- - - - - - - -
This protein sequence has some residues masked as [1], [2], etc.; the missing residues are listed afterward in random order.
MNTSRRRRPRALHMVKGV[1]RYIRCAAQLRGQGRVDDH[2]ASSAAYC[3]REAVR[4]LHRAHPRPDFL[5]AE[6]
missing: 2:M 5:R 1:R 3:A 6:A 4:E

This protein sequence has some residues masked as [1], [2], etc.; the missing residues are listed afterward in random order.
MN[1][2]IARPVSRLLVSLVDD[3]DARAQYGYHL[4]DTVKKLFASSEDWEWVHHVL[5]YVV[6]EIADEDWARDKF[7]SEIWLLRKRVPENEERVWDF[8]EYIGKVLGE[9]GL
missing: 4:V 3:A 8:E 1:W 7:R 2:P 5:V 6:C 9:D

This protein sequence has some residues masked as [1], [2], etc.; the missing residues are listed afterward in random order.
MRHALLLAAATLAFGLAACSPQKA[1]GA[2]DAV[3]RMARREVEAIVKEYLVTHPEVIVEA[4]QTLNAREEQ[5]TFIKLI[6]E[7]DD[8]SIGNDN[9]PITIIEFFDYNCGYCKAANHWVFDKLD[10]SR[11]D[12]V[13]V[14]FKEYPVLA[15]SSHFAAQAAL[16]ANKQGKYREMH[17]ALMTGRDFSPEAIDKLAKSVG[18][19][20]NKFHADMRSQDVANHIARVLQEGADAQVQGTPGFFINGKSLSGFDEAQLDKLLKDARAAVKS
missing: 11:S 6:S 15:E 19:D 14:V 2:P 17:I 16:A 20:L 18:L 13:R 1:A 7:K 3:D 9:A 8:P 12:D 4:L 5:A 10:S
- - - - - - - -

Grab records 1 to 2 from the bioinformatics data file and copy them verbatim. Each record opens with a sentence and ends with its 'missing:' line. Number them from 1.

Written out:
This protein sequence has some residues masked as [1], [2], etc.; the missing residues are listed afterward in random order.
MNTSRRRRPRALHMVKGV[1]RYIRCAAQLRGQGRVDDH[2]ASSAAYC[3]REAVR[4]LHRAHPRPDFL[5]AE[6]
missing: 2:M 5:R 1:R 3:A 6:A 4:E

This protein sequence has some residues masked as [1], [2], etc.; the missing residues are listed afterward in random order.
MN[1][2]IARPVSRLLVSLVDD[3]DARAQYGYHL[4]DTVKKLFASSEDWEWVHHVL[5]YVV[6]EIADEDWARDKF[7]SEIWLLRKRVPENEERVWDF[8]EYIGKVLGE[9]GL
missing: 4:V 3:A 8:E 1:W 7:R 2:P 5:V 6:C 9:D